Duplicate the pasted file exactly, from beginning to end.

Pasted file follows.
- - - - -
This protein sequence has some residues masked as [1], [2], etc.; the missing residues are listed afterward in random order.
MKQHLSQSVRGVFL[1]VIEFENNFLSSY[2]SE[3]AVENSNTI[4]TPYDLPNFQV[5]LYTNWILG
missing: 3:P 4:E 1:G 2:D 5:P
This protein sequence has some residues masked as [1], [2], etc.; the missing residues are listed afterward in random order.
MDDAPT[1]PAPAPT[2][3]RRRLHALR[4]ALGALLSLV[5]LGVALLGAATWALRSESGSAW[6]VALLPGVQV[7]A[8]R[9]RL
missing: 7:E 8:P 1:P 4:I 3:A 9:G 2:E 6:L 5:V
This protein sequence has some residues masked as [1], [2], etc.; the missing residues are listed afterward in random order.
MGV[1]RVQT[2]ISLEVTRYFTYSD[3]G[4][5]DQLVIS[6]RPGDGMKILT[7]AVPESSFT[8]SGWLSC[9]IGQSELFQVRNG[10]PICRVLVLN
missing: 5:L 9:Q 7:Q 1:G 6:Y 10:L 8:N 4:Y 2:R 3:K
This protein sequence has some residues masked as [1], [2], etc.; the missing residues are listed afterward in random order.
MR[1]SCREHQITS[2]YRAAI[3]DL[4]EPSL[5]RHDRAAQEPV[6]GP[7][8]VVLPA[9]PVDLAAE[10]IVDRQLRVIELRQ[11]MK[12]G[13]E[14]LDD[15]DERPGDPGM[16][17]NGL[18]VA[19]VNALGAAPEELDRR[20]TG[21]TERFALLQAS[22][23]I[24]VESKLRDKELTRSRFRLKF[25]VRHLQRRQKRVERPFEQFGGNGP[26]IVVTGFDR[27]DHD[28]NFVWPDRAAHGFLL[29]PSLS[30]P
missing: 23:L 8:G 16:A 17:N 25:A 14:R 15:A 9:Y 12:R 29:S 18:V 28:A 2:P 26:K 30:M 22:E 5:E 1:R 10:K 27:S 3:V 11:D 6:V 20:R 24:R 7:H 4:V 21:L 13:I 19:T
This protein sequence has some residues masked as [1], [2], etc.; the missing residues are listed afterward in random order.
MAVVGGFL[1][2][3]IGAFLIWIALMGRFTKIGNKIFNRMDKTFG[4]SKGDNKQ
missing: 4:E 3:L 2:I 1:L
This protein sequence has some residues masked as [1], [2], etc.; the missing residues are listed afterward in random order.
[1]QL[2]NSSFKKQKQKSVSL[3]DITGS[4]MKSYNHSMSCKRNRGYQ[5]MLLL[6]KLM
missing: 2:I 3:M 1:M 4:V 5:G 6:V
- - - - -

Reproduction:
This protein sequence has some residues masked as [1], [2], etc.; the missing residues are listed afterward in random order.
MKQHLSQSVRGVFL[1]VIEFENNFLSSY[2]SE[3]AVENSNTI[4]TPYDLPNFQV[5]LYTNWILG
missing: 3:P 4:E 1:G 2:D 5:P
This protein sequence has some residues masked as [1], [2], etc.; the missing residues are listed afterward in random order.
MDDAPT[1]PAPAPT[2][3]RRRLHALR[4]ALGALLSLV[5]LGVALLGAATWALRSESGSAW[6]VALLPGVQV[7]A[8]R[9]RL
missing: 7:E 8:P 1:P 4:I 3:A 9:G 2:E 6:L 5:V
This protein sequence has some residues masked as [1], [2], etc.; the missing residues are listed afterward in random order.
MGV[1]RVQT[2]ISLEVTRYFTYSD[3]G[4][5]DQLVIS[6]RPGDGMKILT[7]AVPESSFT[8]SGWLSC[9]IGQSELFQVRNG[10]PICRVLVLN
missing: 5:L 9:Q 7:Q 1:G 6:Y 10:L 8:N 4:Y 2:R 3:K
This protein sequence has some residues masked as [1], [2], etc.; the missing residues are listed afterward in random order.
MR[1]SCREHQITS[2]YRAAI[3]DL[4]EPSL[5]RHDRAAQEPV[6]GP[7][8]VVLPA[9]PVDLAAE[10]IVDRQLRVIELRQ[11]MK[12]G[13]E[14]LDD[15]DERPGDPGM[16][17]NGL[18]VA[19]VNALGAAPEELDRR[20]TG[21]TERFALLQAS[22][23]I[24]VESKLRDKELTRSRFRLKF[25]VRHLQRRQKRVERPFEQFGGNGP[26]IVVTGFDR[27]DHD[28]NFVWPDRAAHGFLL[29]PSLS[30]P
missing: 23:L 8:G 16:A 17:N 25:A 14:R 15:A 9:Y 12:R 29:S 18:V 28:A 2:P 26:K 30:M 22:E 5:E 1:R 10:K 27:S 3:V 11:D 6:V 20:R 24:R 7:H 4:V 21:L 13:I 19:T
This protein sequence has some residues masked as [1], [2], etc.; the missing residues are listed afterward in random order.
MAVVGGFL[1][2][3]IGAFLIWIALMGRFTKIGNKIFNRMDKTFG[4]SKGDNKQ
missing: 4:E 3:L 2:I 1:L
This protein sequence has some residues masked as [1], [2], etc.; the missing residues are listed afterward in random order.
[1]QL[2]NSSFKKQKQKSVSL[3]DITGS[4]MKSYNHSMSCKRNRGYQ[5]MLLL[6]KLM
missing: 2:I 3:M 1:M 4:V 5:G 6:V